While in Spain, I had the opportunity to try a Cherimoya, also known as Custard Apple. This was great, because this fruit is closely related to the Pawpaw, which I have been greatly intrigued with recently. The pawpaw is supposed to taste roughly like vanilla or banana custard, or at least, is the closest thing to a banana we can grow in most of North America. While it is technically only rated to USDA Zone 5, with my sheltered city site and sufficient winter mulching, I may be able to make a go of it here in ND.
As the pawpaw is reportedly good for both fresh eating and baking (I’ve appended Euell Gibbons‘ classic pie recipe), the cherimoya should have roughly the same uses – Regan Daley reports it makes a wonderful ice cream.
However, I was unprepared for how very sweet the cherimoya was – practically pie-like already, straight from the shell. As I strongly prefer tart things, by the time I finished my one-fifth slice, the sugar had got to me and I didn’t want to see any more of this fruit for quite a while. Now I understand that fruit explorer who spoke of the season’s one pawpaw pie being enough… and am reconsidering giving the limited planting space to something else. Very good to know!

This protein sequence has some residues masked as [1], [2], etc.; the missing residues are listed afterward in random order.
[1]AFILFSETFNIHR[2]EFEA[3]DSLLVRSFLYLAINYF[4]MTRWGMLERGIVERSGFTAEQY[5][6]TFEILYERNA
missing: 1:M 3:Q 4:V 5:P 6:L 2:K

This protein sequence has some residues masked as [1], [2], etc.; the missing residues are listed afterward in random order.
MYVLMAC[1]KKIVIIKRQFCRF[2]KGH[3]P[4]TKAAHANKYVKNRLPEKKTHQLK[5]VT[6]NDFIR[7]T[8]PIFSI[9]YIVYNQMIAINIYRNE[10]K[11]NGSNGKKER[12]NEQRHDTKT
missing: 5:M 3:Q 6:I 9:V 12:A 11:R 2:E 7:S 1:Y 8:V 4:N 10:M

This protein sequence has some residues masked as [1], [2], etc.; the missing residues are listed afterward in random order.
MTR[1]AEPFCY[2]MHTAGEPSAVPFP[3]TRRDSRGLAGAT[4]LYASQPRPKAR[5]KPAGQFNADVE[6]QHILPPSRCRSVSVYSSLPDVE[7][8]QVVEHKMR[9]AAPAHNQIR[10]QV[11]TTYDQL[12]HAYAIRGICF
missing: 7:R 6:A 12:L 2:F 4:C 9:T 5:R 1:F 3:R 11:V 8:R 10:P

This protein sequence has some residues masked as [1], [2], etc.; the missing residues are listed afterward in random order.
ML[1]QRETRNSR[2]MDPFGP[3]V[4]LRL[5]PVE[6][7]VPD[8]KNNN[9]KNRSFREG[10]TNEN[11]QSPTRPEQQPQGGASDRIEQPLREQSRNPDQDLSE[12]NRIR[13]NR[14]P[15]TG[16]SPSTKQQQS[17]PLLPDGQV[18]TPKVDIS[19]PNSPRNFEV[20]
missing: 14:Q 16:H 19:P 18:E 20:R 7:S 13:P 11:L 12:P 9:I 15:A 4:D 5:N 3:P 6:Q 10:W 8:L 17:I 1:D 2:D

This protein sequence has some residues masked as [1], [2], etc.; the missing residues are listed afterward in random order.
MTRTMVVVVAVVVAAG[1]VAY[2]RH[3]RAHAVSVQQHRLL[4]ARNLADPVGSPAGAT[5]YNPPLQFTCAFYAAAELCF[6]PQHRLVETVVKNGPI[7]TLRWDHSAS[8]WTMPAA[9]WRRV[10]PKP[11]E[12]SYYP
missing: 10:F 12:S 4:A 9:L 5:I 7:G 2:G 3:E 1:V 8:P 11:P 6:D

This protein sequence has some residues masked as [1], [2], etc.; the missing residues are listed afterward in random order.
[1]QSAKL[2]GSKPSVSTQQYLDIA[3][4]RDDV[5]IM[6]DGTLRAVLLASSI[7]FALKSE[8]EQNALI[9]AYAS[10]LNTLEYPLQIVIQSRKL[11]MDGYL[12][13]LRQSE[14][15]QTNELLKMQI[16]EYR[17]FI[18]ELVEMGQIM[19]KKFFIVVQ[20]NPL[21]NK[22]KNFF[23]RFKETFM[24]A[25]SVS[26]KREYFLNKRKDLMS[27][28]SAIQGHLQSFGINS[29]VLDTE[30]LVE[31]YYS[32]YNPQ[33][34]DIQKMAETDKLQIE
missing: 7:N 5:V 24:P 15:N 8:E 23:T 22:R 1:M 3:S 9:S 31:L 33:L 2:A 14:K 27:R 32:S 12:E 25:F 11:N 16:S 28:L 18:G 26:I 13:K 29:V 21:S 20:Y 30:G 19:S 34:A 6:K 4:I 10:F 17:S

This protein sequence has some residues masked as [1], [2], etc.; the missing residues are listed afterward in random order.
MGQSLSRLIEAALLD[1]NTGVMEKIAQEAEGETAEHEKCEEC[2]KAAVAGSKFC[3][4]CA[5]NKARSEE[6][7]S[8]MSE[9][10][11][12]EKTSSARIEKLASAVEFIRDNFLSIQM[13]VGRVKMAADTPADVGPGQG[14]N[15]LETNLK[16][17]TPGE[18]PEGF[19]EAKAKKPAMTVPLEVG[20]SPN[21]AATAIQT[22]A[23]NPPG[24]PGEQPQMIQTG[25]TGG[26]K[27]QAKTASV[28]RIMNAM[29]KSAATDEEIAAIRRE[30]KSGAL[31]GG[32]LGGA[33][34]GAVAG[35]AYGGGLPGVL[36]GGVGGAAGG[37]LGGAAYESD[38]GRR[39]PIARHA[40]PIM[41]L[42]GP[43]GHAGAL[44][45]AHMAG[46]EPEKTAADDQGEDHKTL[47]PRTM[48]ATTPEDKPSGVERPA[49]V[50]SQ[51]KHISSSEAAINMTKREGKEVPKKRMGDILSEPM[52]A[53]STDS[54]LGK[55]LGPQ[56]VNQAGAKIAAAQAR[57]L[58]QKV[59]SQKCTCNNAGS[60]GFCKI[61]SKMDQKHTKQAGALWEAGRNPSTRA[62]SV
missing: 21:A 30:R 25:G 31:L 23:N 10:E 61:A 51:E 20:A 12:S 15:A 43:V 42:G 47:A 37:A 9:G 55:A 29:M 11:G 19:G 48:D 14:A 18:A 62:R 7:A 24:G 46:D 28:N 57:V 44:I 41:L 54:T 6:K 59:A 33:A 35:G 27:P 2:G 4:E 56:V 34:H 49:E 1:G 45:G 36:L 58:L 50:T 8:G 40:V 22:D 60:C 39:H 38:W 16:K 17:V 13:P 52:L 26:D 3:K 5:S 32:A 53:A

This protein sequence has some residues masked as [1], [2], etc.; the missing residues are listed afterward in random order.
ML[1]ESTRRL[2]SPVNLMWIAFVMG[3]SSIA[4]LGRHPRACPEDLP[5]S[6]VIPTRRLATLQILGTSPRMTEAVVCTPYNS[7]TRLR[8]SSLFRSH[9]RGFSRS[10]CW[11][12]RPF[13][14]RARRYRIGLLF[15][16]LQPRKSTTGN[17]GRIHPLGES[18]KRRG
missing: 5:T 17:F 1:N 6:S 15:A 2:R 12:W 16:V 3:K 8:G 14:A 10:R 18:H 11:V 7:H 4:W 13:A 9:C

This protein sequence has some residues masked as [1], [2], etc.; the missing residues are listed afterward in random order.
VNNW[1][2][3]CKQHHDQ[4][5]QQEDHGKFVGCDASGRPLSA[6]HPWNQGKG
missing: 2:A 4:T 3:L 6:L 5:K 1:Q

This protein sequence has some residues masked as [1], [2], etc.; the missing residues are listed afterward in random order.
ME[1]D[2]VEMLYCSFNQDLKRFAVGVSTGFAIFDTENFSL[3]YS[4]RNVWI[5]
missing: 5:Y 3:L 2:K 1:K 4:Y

Euell Gibbons’ Pawpaw Pie
Standard warnings about eating uncooked eggs apply.
In a saucepan, mix together 1/2 cup brown sugar, 1 envelope unflavored gelatin, and 1/2 teaspoon salt. Stir in 2/3 cup milk and 3 slightly-beaten egg yolks. Cook and stir until it comes to a boil. Remove from heat and stir in 1 cup strained pawpaw pulp. (My cherimoya would EASILY have made this amount, once the seeds were removed.) Chill this mixture until it mounds slightly when spooned, perhaps 20 minutes in the refrigerator. Shortly before the mixture is sufficiently set, beat the 3 egg whites until they form soft peaks; gradually add 1/4 cup of sugar, then beat to the stiff peak stage. Fold the pawpaw mixture into the egg whites, then pour into a 9″ graham cracker crust (or parfait glasses.) Chill until firm.